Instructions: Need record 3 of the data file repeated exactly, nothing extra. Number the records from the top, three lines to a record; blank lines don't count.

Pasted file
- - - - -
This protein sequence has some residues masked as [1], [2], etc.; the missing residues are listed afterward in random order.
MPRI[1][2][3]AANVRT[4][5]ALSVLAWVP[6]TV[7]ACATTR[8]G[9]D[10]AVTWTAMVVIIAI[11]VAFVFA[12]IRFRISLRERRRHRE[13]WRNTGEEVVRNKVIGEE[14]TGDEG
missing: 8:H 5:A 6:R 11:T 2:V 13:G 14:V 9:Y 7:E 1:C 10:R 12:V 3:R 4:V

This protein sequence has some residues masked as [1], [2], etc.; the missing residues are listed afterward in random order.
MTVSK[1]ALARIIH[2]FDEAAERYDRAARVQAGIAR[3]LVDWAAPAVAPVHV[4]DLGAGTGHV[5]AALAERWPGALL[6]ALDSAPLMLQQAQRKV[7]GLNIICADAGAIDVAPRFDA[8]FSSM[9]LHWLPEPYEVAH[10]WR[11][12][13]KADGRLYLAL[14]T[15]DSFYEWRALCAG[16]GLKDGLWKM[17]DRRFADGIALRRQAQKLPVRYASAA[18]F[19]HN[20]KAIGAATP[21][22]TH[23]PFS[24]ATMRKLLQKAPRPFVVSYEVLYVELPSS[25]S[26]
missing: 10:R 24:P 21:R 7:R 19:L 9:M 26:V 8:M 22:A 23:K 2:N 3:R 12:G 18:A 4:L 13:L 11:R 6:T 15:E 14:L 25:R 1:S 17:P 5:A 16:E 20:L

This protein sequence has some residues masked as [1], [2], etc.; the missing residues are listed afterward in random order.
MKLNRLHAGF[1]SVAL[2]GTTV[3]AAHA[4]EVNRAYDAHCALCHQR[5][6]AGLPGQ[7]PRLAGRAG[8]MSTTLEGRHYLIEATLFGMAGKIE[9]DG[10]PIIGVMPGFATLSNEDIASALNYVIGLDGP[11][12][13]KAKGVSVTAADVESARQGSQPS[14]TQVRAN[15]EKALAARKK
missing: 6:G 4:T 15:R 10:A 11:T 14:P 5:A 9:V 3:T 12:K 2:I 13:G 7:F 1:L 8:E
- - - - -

This protein sequence has some residues masked as [1], [2], etc.; the missing residues are listed afterward in random order.
MKLNRLHAGF[1]SVAL[2]GTTV[3]AAHA[4]EVNRAYDAHCALCHQR[5][6]AGLPGQ[7]PRLAGRAG[8]MSTTLEGRHYLIEATLFGMAGKIE[9]DG[10]PIIGVMPGFATLSNEDIASALNYVIGLDGP[11][12][13]KAKGVSVTAADVESARQGSQPS[14]TQVRAN[15]EKALAARKK
missing: 6:G 4:T 15:R 10:A 11:T 14:P 5:A 9:V 3:T 12:K 2:I 13:G 7:F 1:L 8:E